The Mental Health Minute

Articles and news about mental health issues

Sheriffs Stressed By Mental Health Transport Problems

Knox County Sheriff's Office
Image by cliff1066™ via Flickr

This problem is quite universal and does not only affect the Sheriff’s Departments in Tennessee.  It is common for a Mental Health Officer from the Sheriff’s Department to transport patients to psychiatric facilities for assessment and treatment.  True, these are usually for some type of involuntary commitment and therefore not “happy campers” as such.  The statement about having family members transport non-aggressive patients really got my attention because usually the family has been so stressed by the person’s illness and they are either afraid of or afraid for the patient which makes transporting difficult.  I cannot tell you how many patients I have cared for that have simply opened the door to the moving vehicle and jumped out into oncoming traffic on major highways and busy streets.

I do, however, like the idea at the end of using video conferencing to make assessments.  Although nothing will take the place of a face-to-face assessment, this could be the next best thing and would save both time and money for all concerned while keeping the person in question in a safe environment.  What do you think?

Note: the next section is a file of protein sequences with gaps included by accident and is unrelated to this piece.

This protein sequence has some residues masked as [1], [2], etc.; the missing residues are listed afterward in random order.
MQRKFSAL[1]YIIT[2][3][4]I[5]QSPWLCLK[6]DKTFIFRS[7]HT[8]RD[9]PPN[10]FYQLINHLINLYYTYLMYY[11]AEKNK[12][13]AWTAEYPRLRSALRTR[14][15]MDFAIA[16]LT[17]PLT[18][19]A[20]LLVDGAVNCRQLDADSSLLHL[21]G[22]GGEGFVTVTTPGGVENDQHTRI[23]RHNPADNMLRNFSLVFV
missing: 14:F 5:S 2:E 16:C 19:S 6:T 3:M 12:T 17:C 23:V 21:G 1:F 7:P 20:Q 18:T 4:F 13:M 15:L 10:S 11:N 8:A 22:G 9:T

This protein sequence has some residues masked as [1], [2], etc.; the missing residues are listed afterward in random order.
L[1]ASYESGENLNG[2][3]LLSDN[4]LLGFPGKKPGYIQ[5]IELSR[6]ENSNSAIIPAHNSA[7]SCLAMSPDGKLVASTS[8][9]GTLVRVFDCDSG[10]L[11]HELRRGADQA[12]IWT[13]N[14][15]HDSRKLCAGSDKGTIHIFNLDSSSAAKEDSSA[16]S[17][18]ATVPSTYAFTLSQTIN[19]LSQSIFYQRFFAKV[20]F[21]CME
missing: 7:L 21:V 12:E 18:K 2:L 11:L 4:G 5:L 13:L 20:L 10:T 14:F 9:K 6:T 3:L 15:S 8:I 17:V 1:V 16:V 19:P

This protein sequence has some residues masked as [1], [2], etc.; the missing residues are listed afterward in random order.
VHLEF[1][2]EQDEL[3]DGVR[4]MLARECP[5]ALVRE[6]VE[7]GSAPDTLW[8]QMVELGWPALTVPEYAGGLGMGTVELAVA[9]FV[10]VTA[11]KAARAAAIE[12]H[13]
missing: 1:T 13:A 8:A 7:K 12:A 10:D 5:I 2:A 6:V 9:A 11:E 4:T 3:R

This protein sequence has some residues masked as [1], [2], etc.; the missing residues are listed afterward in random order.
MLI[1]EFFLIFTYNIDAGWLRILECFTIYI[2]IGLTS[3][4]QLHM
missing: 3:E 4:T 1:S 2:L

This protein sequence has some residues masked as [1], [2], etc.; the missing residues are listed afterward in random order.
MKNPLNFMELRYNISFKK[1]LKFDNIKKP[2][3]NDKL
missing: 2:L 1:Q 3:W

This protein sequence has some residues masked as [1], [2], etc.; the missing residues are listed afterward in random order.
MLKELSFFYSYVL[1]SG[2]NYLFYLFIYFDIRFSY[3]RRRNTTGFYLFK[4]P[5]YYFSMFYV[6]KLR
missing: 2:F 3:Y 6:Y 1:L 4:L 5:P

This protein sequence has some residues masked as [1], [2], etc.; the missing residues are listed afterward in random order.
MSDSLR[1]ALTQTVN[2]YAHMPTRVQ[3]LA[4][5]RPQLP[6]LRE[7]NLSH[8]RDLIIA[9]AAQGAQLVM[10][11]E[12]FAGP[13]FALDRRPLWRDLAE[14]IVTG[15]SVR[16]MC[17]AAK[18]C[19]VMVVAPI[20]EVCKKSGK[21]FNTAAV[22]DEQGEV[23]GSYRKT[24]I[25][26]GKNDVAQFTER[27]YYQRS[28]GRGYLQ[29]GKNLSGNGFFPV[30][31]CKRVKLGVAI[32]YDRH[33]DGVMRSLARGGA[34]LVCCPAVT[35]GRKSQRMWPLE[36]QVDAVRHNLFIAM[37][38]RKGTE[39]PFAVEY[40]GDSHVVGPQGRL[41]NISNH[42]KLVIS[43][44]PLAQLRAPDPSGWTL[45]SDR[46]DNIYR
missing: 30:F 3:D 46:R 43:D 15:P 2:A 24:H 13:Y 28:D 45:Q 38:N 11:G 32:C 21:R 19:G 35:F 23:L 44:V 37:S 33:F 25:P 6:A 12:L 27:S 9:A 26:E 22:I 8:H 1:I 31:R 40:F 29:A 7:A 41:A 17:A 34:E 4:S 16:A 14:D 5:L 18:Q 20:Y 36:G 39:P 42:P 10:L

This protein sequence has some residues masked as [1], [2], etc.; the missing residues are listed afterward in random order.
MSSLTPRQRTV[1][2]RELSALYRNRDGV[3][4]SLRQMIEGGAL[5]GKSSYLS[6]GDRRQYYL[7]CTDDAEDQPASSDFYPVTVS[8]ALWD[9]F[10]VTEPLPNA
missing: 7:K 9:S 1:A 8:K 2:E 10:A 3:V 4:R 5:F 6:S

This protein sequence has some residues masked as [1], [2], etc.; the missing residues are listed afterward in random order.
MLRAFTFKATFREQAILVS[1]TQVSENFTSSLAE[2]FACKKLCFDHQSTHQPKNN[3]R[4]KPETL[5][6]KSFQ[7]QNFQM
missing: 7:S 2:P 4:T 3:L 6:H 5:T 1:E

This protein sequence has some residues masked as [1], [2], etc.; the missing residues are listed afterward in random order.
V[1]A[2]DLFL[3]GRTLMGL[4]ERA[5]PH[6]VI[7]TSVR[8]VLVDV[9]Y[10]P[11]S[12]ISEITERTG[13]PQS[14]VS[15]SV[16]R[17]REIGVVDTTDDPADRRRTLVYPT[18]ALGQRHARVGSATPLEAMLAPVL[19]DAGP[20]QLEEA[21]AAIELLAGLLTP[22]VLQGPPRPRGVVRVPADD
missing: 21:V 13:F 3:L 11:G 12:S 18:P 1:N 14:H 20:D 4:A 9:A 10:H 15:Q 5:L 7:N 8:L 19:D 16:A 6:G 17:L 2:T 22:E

Posted: // Dec 30, 2009 4:18 PM CST Wednesday, December 30, 2009 5:18 PM EST

By Jeff Tang

NASHVILLE, Tenn. – The state has slashed the Department of Mental Health and Developmental Disabilities budget by about $18 million each year. That’s created concern from the state’s sheriffs, who have to transport patients to mental institutions that may already be full.

“We’re talking about cuts of 23 percent in staff and 27 percent in bed capacity,” said Bob Grunow, Deputy Commissioner with the TDMHDD.

Sheriffs departments across the state transport almost all of the 14,000 patients that come to Tennessee’s mental health facilities each year.

“The officers have to travel to greater distances to other facilities if one is full because of cutbacks. You have to go to the next one, and the next one is usually 2 to 3 times the distance,” said Sumner County Sheriff Bob Barker.

Barker said that means wasted resources and manpower, and fewer deputies at home to protect the county.

However, state officials said only a handful of such cases, about 36, have occurred in the past half year.

“We’re relatively confident we have this under control and can minimize the delays and minimize the extra responsibilities of law enforcement,” said Grunow.

With budgets not looking any better in the future, the state is hoping to avoid problems down the road by exploring new options.

Family members may soon be able to transport mental health patients who are non combative. The state also hopes to use video conferencing to assess patients to prevent unnecessary transports.

“It’s going to be tough, and is going to continue to be tough, but we are committed to attempting to provide services in the best ways possible under the circumstances,” said Grunow.

The TDMHDD is continuing conversation with sheriffs across Tennessee in an effort to find a solution.


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